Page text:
The Indian Stamp Act,1899 makes no mention of a stamp paper’s expiration date. Section 54 simply states that a person in possession of stamp paper for which he has no immediate use (that is not spoiled, rendered unfit, or useless) may seek a refund of the value by surrendering the stamp paper to the Collector if it was purchased within the six-month period preceding the date of surrender.
The six-month term set forth in Section 54 is only for the purpose of obtaining a refund of the value of unused stamp paper, not for the purpose of using the stamp paper. The individual who buys stamp paper is not required to utilise it within six months, according to Section 54. As a result, using stamp paper purchased more than six months prior to the anticipated date of execution for a document is not prohibited.
E-Stamp paper, also known as electronic stamp paper, is the outcome of electronic stamping, which is a secure online application for paying Stamp Duty to the government. Most government transactions necessitate the payment of non-judicial Stamp Duty, which would be time-consuming if done the traditional way.
The above point was clarified in the case of the Supreme Court of India in Thiruvengada Pillai v. Navaneethamal, (2008) 4 SCC 530. The Trial Court and the High Court have doubted the genuineness of the agreement dated 5.1.1980 because it was written on two stamp papers purchased on 25.8.1973 and 7.8.1978. The learned counsel for the first respondent argued that, in addition to casting doubt on the document’s authenticity, the use of such old stamp papers rendered the agreement void. Because the stamp papers used in the agreement of sale were more than six months old, they were no longer valid stamp papers, and thus the agreement prepared on such “expired” papers was also void.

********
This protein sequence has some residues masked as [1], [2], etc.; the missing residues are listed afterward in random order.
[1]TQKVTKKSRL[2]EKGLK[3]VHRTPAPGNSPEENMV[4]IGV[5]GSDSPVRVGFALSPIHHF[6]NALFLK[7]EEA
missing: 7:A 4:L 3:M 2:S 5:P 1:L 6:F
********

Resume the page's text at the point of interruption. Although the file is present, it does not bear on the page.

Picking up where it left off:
It was held that “the stipulation of a period of six months prescribed in Section 54 is only to seek a refund of the value of the unused stamp paper, and not for use of the stamp paper”. The Court concluded by noting that utilising stamp paper that was acquired more than six months prior to its use in a document is not prohibited.
As a result, it may be argued that stamp paper has no expiration date and can be utilised for document execution at any time. However, if there is a chance that a transaction or execution may fail, the unused stamp paper must be returned to the Collector of Stamps for a reimbursement within six months of purchase. It is vital to notice that the limitation period set forth in section 54 is not extended in any way.
- Indian Stamp Act, 1899
- Thiruvengada Pillai v. Navaneethamal, (2008) 4 SCC 530
- Advocate Naiju, Judicial stamp papers don’t have any expiry, Consultease, https://www.consultease.com/supreme-court/judicial-stamp-papers-dont-have-any-expiry-period/#.YRizeogzZPY
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